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The Leaning Tower of Pisa

The Leaning Tower of PisaThe Leaning Tower of Pisa is a cathedral bell tower in the Italian city of Pisa. It began construction in 1173 AD and the foundations were built on sand and silt. By the time the third floor was built, the tower was already leaning.

Engineers tried to correct the tilt by building the rest of the floors with the height of the floor in the inclined direction greater than its height in the other direction. However, this only made the tilt worse.

The Leaning Tower of Pisa did not collapse for several reasons. First, the construction took 199 years, which allowed the soil to compact and reduce the rate of tilt. Second, the clay soil helped to keep the tower from collapsing. Third, the engineers calculated the center of gravity of the tower and knew that it would not collapse until the tilt reached 5.44 degrees.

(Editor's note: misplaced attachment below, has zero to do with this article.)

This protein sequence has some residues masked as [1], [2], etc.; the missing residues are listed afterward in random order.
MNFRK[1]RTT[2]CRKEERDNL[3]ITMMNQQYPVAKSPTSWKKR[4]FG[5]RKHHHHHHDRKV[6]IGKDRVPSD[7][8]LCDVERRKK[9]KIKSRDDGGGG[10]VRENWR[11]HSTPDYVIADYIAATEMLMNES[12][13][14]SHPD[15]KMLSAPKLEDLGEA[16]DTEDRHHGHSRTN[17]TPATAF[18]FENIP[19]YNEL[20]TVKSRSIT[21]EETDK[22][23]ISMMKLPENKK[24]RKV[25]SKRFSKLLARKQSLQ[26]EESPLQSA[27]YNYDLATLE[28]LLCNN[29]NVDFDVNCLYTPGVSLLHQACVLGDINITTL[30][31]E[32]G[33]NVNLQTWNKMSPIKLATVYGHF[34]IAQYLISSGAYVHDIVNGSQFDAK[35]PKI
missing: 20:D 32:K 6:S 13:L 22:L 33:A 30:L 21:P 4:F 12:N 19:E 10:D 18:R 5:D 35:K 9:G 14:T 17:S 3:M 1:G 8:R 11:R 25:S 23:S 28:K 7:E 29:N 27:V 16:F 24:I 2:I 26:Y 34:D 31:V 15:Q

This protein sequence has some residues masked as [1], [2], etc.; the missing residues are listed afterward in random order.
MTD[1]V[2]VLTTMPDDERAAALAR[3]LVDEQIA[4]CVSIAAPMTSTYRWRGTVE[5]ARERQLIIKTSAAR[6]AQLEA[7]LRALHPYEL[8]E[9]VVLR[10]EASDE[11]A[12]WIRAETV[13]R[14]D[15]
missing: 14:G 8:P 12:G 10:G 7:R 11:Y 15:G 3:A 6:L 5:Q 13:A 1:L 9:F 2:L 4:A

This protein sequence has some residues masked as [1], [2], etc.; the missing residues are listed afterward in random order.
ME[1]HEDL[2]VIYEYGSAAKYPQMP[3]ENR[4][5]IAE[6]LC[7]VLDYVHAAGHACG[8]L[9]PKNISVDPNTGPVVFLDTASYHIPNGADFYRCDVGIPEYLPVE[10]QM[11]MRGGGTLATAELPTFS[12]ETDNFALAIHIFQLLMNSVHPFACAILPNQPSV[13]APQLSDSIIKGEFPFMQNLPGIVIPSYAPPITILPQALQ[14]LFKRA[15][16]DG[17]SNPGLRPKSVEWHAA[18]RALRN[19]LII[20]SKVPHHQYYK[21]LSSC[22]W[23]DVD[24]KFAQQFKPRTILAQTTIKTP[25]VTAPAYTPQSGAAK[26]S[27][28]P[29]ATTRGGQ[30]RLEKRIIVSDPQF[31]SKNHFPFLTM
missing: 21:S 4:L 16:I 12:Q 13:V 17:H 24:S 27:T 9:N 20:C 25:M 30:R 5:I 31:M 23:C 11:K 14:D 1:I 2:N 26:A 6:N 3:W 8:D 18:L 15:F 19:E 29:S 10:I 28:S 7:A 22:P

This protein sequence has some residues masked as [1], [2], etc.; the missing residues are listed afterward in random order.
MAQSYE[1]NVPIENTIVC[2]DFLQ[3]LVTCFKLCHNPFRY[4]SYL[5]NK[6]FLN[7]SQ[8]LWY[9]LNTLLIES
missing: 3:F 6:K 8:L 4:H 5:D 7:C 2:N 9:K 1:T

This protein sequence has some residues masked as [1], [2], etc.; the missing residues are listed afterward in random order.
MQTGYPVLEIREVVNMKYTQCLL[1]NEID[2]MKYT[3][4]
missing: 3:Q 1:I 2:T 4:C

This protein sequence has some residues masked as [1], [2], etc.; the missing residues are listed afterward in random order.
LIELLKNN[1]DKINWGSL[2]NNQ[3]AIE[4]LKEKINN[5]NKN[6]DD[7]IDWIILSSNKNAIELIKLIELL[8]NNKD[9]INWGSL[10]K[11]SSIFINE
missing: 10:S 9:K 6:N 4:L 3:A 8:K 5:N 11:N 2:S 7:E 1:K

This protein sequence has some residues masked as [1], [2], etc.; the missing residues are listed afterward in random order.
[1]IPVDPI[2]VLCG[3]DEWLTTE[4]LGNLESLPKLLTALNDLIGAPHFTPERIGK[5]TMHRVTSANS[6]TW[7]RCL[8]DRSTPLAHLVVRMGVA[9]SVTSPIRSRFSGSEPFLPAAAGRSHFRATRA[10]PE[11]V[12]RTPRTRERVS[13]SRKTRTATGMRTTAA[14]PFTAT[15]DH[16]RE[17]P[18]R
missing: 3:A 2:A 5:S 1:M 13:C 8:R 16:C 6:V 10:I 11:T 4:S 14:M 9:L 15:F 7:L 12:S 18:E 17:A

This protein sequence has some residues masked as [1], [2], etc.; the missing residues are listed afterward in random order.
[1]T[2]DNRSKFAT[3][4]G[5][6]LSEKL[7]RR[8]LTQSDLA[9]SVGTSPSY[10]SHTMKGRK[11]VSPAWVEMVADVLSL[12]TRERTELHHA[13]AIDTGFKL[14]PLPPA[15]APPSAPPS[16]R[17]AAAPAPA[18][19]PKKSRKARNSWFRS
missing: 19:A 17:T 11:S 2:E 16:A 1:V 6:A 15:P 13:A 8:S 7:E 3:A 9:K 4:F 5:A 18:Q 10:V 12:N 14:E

In 1990, the tower was closed and engineers began work to stop the tilt. They dug deep holes in the ground and installed iron cables through the holes. They also pumped liquid nitrogen into the soil, which caused the water to freeze and expand. This caused the soil to subside and the foundations to tilt in the opposite direction.

In 1999, the tower was reopened to the public. The tilt had been reduced to 4 degrees, which is what it was at the beginning of construction. The engineers could have made the tower vertical, but they did not want to lose its fame and tourist value.

It is now estimated that the tower will not collapse for at least 300 years.

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